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Relative TSConfig Projects with `parserOptions.project = true`

ยท 6 min read
Josh Goldberg

"Typed linting", or enabling ESLint rules to tap into the power of the TypeScript type checker, is one of the best parts of typescript-eslint. But enabling the type checker in repositories with multiple tsconfig.json files can be annoying to set up. Even worse, specifying the wrong include paths could result in incorrect rule reports and/or unexpectedly slow lint times.

Improving the setup experience for typed lint rules has been a long-standing goal for typescript-eslint. One long-standing feature request for that experience has been to support automatically detecting TSConfigs for developers. We're happy to say that we now support that by setting parserOptions.project equal to true in ESLint configurations.

This post will explain what life was like before, what's changed, and what's coming next. ๐ŸŽ‰

The Problem With Projectsโ€‹

The @typescript-eslint/parser package is what enables ESLint to parse TypeScript source files. It converts raw TypeScript code into an "AST" format. When parserOptions.project is specified, it additionally sets up TypeScript programs that can be used by typed rules.

Many projects today start with ESLint configs that look something like:

module.exports = {
// ...
parserOptions: {
project: './tsconfig.json',
tsconfigRootDir: __dirname,
// ...

In larger repos, parserOptions.project often ends up being one of the three traditionally allowed forms:

  • Path, such as project: './tsconfig.json'
  • Glob pattern, such as project: './packages/**/tsconfig.json'
  • Array of paths and/or glob patterns, such as project: ['./packages/**/tsconfig.json', './separate-package/tsconfig.json']

Explicitly indicating which TSConfig files are used for typed linting can be useful. Developers like being given explicit control over their tooling. However, we've seen a few issues arise from this approach:

  • Particularly large repos can end up with so many TSConfig globs, they become confusing to developers or even cause performance issues from overly permissive globs
  • Needing to change a template ESLint config every time it's used for a different repository structure is a pain
  • Using a TSConfig that's different from what your editor uses can result in different lint reports between the editor and the command-line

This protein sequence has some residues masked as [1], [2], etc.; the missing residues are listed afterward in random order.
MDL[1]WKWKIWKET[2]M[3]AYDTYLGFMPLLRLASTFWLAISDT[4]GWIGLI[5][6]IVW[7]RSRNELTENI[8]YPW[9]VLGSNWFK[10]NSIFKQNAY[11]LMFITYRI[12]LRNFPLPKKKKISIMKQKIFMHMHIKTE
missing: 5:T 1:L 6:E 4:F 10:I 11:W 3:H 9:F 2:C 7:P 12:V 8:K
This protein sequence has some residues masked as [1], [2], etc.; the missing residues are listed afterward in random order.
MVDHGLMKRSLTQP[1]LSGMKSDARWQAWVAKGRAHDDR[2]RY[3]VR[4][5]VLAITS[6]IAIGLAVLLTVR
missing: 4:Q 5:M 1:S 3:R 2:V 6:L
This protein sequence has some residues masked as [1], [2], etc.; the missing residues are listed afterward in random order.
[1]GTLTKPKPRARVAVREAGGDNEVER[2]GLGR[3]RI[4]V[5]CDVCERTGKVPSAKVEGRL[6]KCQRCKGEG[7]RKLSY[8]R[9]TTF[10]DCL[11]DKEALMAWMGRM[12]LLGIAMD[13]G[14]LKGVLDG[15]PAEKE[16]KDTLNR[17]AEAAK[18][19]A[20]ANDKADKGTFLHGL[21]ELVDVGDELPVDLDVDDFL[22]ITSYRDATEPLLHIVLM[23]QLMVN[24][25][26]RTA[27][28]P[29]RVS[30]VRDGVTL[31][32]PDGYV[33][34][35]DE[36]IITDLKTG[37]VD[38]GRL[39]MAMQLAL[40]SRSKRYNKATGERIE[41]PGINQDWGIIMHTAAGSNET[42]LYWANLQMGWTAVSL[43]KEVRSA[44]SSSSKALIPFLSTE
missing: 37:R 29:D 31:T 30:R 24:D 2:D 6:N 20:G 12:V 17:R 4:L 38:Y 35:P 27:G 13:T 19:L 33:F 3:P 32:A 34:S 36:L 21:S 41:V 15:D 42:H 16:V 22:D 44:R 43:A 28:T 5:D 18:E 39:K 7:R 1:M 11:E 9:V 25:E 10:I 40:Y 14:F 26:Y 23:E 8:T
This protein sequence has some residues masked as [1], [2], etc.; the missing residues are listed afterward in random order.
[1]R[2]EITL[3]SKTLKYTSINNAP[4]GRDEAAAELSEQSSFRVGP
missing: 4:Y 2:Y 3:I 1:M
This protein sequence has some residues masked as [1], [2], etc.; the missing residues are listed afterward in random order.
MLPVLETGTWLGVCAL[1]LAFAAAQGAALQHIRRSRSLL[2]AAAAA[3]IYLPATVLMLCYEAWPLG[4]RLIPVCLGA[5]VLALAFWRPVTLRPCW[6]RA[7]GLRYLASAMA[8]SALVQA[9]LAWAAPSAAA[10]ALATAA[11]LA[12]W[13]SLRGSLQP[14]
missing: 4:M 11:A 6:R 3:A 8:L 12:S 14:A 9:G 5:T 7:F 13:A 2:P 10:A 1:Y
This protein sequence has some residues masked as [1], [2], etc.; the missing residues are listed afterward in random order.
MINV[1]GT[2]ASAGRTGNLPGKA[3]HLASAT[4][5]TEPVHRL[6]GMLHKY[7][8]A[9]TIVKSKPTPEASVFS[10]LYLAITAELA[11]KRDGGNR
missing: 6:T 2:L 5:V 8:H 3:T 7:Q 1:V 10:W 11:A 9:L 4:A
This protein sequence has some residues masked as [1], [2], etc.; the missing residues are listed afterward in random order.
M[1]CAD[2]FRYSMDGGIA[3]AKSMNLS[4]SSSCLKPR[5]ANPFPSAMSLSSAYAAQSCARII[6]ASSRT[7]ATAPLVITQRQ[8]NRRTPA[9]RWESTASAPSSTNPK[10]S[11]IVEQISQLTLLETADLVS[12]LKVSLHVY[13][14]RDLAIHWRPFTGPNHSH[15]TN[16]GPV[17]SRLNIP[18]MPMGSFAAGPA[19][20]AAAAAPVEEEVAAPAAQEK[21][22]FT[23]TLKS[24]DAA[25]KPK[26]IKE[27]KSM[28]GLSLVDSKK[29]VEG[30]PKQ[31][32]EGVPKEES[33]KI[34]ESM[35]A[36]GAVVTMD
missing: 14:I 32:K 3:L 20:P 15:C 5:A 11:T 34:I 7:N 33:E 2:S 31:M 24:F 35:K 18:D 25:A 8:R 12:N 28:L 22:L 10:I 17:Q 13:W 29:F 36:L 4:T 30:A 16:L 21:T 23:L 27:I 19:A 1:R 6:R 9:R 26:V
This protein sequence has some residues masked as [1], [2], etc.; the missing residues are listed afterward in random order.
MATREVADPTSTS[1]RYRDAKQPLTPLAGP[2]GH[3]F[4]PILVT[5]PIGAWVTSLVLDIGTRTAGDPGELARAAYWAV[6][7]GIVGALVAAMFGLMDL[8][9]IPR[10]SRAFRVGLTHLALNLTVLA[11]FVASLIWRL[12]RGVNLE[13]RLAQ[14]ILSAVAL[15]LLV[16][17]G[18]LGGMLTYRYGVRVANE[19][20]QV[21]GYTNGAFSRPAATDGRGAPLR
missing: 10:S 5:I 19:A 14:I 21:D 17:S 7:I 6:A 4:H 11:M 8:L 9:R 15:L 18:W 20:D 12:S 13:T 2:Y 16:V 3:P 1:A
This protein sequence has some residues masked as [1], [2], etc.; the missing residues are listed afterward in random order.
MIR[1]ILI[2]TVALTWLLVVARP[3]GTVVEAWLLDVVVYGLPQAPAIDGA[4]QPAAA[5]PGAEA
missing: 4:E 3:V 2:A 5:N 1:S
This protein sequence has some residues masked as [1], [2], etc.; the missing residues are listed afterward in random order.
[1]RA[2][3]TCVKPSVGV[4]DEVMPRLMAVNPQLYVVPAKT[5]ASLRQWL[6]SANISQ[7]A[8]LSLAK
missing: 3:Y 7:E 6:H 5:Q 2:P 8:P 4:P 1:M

Although developers may sometimes need exact control over their parserOptions.project, most of the time we just want to use the nearest tsconfig.json to each linted file, which is the TSConfig used by the editor by default.

In other words, many developers want our issue #101: Feature request: support looking up tsconfig.json relative to linted file.

Introducing trueโ€‹

As of typescript-eslint 5.52.0, we now support providing true for parserOptions.project:

module.exports = {
// ...
parserOptions: {
project: true,
tsconfigRootDir: __dirname,
// ...

Doing so indicates that each source file being linted should use type information based on the nearest tsconfig.json in its directory. For each file, @typescript-eslint/parser will check that file's directory, then the parent directory, and so on - until a tsconfig.json file is found.


We recommend setting the tsconfigRootDir ESLint config to the project's root directory (most commonly, __dirname). That way, if you accidentally delete or rename the root tsconfig.json file, @typescript-eslint/parser won't search parent directories for higher tsconfig.json files.

Why Try trueโ€‹

If your project uses typed linting and manually specifies tsconfig.json files, we'd highly recommend trying out parserOptions.project: true. We've seen it reduce lines of code in ESLint configurations in many early adopters. Sometimes, it even reduces time spent on typed linting by helping projects use a simpler set of TSConfigs. ๐Ÿš€